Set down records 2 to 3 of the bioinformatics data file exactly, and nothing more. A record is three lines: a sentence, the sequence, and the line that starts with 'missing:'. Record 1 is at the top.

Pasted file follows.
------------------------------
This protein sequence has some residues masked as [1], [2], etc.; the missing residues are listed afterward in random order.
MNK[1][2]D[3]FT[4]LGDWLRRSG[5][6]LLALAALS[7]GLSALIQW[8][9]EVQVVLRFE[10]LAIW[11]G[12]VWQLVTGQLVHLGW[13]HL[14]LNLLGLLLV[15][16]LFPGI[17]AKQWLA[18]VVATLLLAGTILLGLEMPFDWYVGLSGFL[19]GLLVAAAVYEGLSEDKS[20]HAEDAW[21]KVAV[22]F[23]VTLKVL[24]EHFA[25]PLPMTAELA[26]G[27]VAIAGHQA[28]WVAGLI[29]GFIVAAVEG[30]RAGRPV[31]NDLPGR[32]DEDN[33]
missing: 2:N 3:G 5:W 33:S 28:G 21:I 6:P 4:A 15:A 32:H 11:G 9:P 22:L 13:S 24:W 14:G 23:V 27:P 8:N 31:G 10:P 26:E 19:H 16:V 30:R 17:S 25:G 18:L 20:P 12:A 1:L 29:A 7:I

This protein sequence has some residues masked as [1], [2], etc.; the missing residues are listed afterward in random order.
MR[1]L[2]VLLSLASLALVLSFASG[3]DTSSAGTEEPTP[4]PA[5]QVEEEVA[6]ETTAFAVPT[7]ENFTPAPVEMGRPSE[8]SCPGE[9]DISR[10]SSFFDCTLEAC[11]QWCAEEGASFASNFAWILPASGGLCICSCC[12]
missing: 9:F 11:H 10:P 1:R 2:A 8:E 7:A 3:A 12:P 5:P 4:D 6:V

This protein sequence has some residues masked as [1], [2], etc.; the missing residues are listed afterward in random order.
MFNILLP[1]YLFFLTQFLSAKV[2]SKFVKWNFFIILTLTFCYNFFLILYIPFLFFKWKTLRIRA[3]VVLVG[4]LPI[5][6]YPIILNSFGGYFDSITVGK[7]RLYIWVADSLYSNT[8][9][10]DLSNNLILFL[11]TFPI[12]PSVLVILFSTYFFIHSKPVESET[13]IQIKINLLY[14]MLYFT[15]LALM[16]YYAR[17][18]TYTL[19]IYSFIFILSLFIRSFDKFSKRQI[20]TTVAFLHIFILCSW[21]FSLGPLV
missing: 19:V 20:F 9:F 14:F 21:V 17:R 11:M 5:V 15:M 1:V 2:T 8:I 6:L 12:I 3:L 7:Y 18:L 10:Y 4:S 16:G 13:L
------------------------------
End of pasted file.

This protein sequence has some residues masked as [1], [2], etc.; the missing residues are listed afterward in random order.
MR[1]L[2]VLLSLASLALVLSFASG[3]DTSSAGTEEPTP[4]PA[5]QVEEEVA[6]ETTAFAVPT[7]ENFTPAPVEMGRPSE[8]SCPGE[9]DISR[10]SSFFDCTLEAC[11]QWCAEEGASFASNFAWILPASGGLCICSCC[12]
missing: 9:F 11:H 10:P 1:R 2:A 8:E 7:A 3:A 12:P 5:P 4:D 6:V

This protein sequence has some residues masked as [1], [2], etc.; the missing residues are listed afterward in random order.
MFNILLP[1]YLFFLTQFLSAKV[2]SKFVKWNFFIILTLTFCYNFFLILYIPFLFFKWKTLRIRA[3]VVLVG[4]LPI[5][6]YPIILNSFGGYFDSITVGK[7]RLYIWVADSLYSNT[8][9][10]DLSNNLILFL[11]TFPI[12]PSVLVILFSTYFFIHSKPVESET[13]IQIKINLLY[14]MLYFT[15]LALM[16]YYAR[17][18]TYTL[19]IYSFIFILSLFIRSFDKFSKRQI[20]TTVAFLHIFILCSW[21]FSLGPLV
missing: 19:V 20:F 9:F 14:F 21:V 17:R 11:M 5:V 15:M 1:V 2:T 8:I 6:L 12:I 3:L 7:Y 18:L 10:Y 4:S 16:G 13:L